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HP flicks out new blade servers

Is it a blade? Is it a rack server? Hewlett-Packard's new p-class dual-processor server system combines features of both--giving it the oomph to handle a wider variety of tasks.

Hewlett-Packard is expanding on the blade server concept with a new line of dual-processor blades designed for a wider variety of tasks.

The company's ProLiant BL p-class server systems, coming out Monday, are in some ways a cross between standard rack-mounted servers, which are stacked in racks horizontally, like pizza boxes, and blades, even thinner servers, without external cases, which slide into specialized racks vertically, like record albums.

Like rack servers, HP's p-class blades can each contain two processors--instead of one like most current blades--and will be used to run a variety of applications, such as those that control e-mail servers and firewalls. Currently, single-processor blades are used for delivering Web pages and other fairly simple server tasks.

The p-class blades will come with 1.4GHz Pentium III processors, up to 4GB of memory and one or two SCSI hot-plug hard drives.

Versions coming next year will contain four processors per blade and be capable of running databases and other standard back-end applications, said Sally Stevens, director of marketing, density optimized servers, for HP.

The new blades also de-emphasize density for other benefits. While a six-foot rack is designed to hold as many as 280 e-class servers, only eight blades will fit into the smaller 6U rack of the p-class (one U equals 1.75 inches).

The smaller rack allows HP to use hot-pluggable drives, which can be swapped while the server is running, a key feature for many customers. Plus, not many customers had the cooling systems or power supplies to keep a full e-class rack lit, said Stevens.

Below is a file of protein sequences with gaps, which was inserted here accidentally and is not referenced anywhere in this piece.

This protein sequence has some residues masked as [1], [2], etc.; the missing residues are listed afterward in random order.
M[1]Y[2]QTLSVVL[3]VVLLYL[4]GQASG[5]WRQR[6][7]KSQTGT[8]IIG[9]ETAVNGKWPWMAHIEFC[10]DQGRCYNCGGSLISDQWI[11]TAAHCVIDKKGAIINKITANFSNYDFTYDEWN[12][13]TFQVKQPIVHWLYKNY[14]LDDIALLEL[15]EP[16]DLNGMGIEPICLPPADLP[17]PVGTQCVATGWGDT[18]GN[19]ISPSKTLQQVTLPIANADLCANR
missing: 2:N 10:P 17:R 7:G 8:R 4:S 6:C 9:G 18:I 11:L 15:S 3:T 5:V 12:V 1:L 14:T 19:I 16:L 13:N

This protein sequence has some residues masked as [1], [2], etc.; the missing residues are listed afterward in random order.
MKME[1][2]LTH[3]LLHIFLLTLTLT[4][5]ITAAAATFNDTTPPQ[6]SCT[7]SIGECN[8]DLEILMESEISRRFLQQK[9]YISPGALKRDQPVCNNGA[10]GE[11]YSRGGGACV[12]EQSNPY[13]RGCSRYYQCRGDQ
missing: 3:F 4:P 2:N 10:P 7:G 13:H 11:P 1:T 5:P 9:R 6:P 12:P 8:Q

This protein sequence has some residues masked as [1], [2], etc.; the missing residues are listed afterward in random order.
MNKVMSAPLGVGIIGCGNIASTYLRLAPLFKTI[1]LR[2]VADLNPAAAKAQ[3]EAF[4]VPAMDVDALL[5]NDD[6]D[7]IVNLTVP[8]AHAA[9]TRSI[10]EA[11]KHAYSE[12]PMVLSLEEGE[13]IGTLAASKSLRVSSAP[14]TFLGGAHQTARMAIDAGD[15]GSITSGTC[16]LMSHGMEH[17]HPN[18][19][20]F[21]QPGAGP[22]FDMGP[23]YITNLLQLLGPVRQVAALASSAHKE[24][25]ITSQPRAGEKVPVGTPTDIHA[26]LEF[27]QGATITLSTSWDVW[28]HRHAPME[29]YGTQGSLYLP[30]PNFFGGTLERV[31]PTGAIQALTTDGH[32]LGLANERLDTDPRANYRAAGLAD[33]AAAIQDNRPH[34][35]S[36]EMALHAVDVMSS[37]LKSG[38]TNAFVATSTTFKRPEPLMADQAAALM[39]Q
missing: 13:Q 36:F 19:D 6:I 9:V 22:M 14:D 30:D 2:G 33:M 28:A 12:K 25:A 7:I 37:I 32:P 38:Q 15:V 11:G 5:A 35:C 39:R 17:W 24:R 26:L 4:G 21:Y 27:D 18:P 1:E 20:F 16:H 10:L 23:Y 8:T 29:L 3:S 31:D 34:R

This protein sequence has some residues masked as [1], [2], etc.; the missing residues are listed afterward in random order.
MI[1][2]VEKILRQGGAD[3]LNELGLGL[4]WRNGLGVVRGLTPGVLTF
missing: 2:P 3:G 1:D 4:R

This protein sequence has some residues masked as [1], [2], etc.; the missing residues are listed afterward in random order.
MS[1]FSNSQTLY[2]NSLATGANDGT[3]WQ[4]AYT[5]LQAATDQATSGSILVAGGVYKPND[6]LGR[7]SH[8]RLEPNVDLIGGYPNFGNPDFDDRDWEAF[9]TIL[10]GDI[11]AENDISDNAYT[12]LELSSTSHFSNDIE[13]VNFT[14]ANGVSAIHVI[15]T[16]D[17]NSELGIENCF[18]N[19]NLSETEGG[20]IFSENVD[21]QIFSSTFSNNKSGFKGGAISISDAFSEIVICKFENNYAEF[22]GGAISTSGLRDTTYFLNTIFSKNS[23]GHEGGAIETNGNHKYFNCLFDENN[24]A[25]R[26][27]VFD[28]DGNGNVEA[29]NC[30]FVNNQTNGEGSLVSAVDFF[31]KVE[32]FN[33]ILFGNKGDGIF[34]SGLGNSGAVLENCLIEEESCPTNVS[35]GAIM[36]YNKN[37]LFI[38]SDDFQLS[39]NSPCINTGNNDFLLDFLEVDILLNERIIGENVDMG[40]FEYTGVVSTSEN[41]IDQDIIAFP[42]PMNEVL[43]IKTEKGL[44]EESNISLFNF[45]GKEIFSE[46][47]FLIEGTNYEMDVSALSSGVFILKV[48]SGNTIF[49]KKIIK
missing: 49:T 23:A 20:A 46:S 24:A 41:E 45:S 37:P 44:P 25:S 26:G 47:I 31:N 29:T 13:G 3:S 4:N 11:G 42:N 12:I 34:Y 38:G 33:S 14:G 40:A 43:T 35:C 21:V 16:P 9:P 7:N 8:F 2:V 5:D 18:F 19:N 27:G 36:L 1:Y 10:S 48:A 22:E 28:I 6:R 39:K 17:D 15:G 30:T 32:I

But, like blades, the new servers require far fewer cables than traditional rack servers. The blades connect to power supplies and networks through the rack.

"We can reduce cabling 80 percent from a 1U server," said Stevens.

The servers can also be fluidly managed and directed toward different tasks. Using the Rapid Deployment Pack, Insight Manager 7 and other software that comes with the system, an administrator can tap different blades or slots for different functions at designated times. An encryption server, for instance, could be preprogrammed to become a Web server and back again, depending on the workload.

Although blades still represent a fairly small chunk of the server market, the design, over time, will likely begin to replace both rack servers and server appliances, specialized boxes built for particular functions.

In the first quarter of 2003, HP will come out with new blades running Intel's Prestonia Xeon processors, and later follow up with four-processor blades running Gallatin Xeon processors. These Xeon chips are based on the Pentium 4 architecture, run at faster speeds and contain more performance-enhancing cache memory than the standard Pentium III or Pentium 4 chips.

HP will also likely insert its own PA-RISC chips in some blades in the future, Stevens added. The p-system servers evolved from the blade project underway at premerger Compaq Computer. HP had its own blades, which are largely being marketed to the telecommunications market. Over time, HP will likely incorporate the PA-RISC into that line.

Blades for the p-series will start at $2,539 while the 6U rack will cost $2,999 and come with eight licenses of HP's management software, one for each slot in the rack.